Advantage classic tennis
Five-set-match thrillers seldom get bigger than Sunday’s title clash between Roger Federer and Rafael Nadal at Wimbledon.Updated: Jul 10, 2007 00:41 IST
Five-set-match thrillers seldom get bigger than Sunday’s title clash between Roger Federer and Rafael Nadal at Wimbledon. For a man widely acknowledged as a clay-court specialist rather than a grass-court contender, Nadal looked so unbeatable from the baseline that on two break points in the third game of the last set, and two more in the fifth, it seemed the match was his for the taking. No one before Nadal had ever really challenged Federer in any of his previous 10 Grand Slam titles, leave alone stretch the Swiss great to a fifth set in a final. The way Nadal stood up to — and almost pulled off an incredible victory over — the defending champion, it’s a safe bet that he will win Wimbledon some day.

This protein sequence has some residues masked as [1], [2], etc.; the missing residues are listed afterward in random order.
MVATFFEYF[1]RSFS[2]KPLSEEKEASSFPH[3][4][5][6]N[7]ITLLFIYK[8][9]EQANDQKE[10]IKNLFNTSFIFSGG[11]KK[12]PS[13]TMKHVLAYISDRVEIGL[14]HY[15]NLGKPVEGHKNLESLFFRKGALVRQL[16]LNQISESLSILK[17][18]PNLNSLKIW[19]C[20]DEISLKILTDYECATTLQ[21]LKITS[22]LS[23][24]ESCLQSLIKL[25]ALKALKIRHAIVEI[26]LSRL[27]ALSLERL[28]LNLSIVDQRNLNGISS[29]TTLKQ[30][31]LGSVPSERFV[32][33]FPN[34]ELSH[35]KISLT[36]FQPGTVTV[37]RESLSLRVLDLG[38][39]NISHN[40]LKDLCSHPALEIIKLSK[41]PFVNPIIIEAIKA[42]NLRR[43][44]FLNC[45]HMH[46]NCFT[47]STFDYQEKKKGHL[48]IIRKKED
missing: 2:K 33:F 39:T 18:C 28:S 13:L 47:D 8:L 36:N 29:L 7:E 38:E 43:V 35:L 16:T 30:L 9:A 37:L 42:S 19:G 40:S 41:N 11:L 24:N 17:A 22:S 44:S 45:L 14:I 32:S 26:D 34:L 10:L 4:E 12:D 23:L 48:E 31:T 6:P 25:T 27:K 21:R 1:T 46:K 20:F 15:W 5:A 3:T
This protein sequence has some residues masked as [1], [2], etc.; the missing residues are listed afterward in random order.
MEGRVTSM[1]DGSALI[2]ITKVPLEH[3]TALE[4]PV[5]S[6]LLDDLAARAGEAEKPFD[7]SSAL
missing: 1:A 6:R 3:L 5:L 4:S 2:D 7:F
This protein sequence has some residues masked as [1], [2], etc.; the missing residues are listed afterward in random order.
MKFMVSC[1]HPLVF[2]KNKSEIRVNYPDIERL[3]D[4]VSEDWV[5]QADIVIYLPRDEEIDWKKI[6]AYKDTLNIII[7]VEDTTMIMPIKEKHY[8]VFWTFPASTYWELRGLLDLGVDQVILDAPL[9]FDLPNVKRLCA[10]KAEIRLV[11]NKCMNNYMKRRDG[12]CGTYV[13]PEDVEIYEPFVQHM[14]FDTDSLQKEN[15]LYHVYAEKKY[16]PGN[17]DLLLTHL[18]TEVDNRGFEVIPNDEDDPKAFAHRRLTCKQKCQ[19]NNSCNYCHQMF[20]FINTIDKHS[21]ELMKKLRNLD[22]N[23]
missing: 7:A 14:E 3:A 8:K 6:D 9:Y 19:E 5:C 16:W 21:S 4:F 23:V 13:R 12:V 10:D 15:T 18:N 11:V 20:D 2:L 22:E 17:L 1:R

Not that anything can take away from Federer’s stolid play, which helped him capture his fifth consecutive Wimbledon title. Technically and tactically, there’s no doubt that he is one of the most complete players in tennis history, with his single-handed forehand, alternating serve and volley games and scintillating baseline play. His authority is so comprehensive on any court, and he raises his game to great heights so often that even celebrated rivals are made to look so ordinary. Federer’s groundstrokes have shades of a Jimmy Connors or a Rod Laver for their sheer artistry, technique and class that leave little room for the hardest hitters in the game. The statistical significance of Federer’s latest victory is that he not only matched Bjorn Borg’s run of five titles, but also captured his 11th major championship, which puts him alongside Borg and Rod Laver and lets him set his sights on his last three targets: making it an unprecedented six-in-a-row at Wimbledon, getting to 15 Grand Slams, and winning the French Open.
Statistics, however, only tell part of the story. Contemporary tennis may have changed a lot — because of enhanced technology and the ferocity of shot-making — from when the likes of Borg and McEnroe played out their classic encounters. But the passion remains, as Nadal and Federer proved on Sunday.